We’re in a taxi in Gateshead, four of us, Gaynor and me and our two closest friends, Caroline and Paul. We’re up here from Bradford for a weekend. We’ve come to sightsee, have fun, take a break.
Tonight’s gone wrong. Having downed a couple of drinks apiece in Newcastle pubs, we’d walked for almost two hours thinking – mistakenly – that a small comedy club was nearby. A great bill of top comics at Gateshead’s premier venue, The Sage, had been sold out. So I’d had the less than brilliant idea of finding another comedy gig.
The venue, when we finally found it, was an old suburban library that doubled as an art gallery. It was shabby, out-of-date, unwelcoming, unsuitable and utterly uninviting.
Knackered after the long walk, we then endured a wait of more than an hour for the show to start. The chairs, perfectly designed for small aliens with unspeakably distorted bodies, offered comfort similar to that of a second Spanish Inquisition. The ‘comedians’ provided that of a third. We witnessed the slow deaths of the first two acts and left when the third was wheeled out, already on life-support.
Hungry and in need of a drink, we tried several restaurants. All were fully booked. Then we found a hotel-cum-pub that told us they’d a wedding on, but grudgingly gave us a corner table in a dingy deserted room and took our order. We bought drinks and waited. Ten minutes became twenty. No food. ‘Coming soon,’ we were told in a tone that scolded us for our impatience. After forty-five foodless minutes, and a couple more pints each, we left. No-one noticed us go.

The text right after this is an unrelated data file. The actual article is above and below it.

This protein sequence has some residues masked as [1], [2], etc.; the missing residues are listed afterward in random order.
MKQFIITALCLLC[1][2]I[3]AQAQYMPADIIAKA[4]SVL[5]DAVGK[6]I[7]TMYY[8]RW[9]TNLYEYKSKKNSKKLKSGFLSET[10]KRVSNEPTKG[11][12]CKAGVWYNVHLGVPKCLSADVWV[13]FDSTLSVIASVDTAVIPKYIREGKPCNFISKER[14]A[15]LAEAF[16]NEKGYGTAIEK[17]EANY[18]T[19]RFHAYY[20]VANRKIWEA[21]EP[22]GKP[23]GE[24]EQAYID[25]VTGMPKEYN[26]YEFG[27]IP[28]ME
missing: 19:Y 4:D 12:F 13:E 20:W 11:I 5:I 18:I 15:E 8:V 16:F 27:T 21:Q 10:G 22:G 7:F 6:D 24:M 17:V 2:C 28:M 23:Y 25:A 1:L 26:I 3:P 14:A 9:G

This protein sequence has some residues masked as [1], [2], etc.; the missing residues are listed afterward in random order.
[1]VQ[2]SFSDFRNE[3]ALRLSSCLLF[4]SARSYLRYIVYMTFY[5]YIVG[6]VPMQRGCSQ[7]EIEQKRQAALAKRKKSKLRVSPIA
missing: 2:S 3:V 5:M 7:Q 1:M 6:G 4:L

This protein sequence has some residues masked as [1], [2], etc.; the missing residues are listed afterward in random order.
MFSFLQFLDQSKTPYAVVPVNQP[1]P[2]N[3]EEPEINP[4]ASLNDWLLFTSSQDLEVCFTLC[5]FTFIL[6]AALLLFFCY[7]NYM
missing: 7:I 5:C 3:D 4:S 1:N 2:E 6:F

Just down the road, we found a nearly-empty Asian restaurant which looked good and proved welcoming. The service was friendly and fast, the lager okay, the food crap… which probably explained why it had so few diners.
So now we’re taxi-ing back into central Newcastle for a final crawl round the late-night bars. Having been there a few hours ago, when everyone was just getting into their stride for a Tyneside Saturday night, we know that the whole place will be crawling with stag and hen parties. We’d witnessed them, gathering at dusk, like loudly flocking swirls of starlings, already drunken, demanding kisses, fights and rights of way… each fancy-dressed in matching plumage: mad gangs of Elvises, milkmaids, burglars, nurses, pirates and witches.
The four of us are, by now, equally drunk. As our taxi takes us back through Gateshead towards Newcastle, we pass a throng of people in the street. ‘Oh, look,’ exclaims Gaynor, ‘another stag party… all dressed as cowboys!’
We look at her, then at them, then back at her.
‘What’s wrong?’ she slurs.
‘Gaynor, it’s Saturday. We’re passing a synagogue. They’re orthodox Jews.’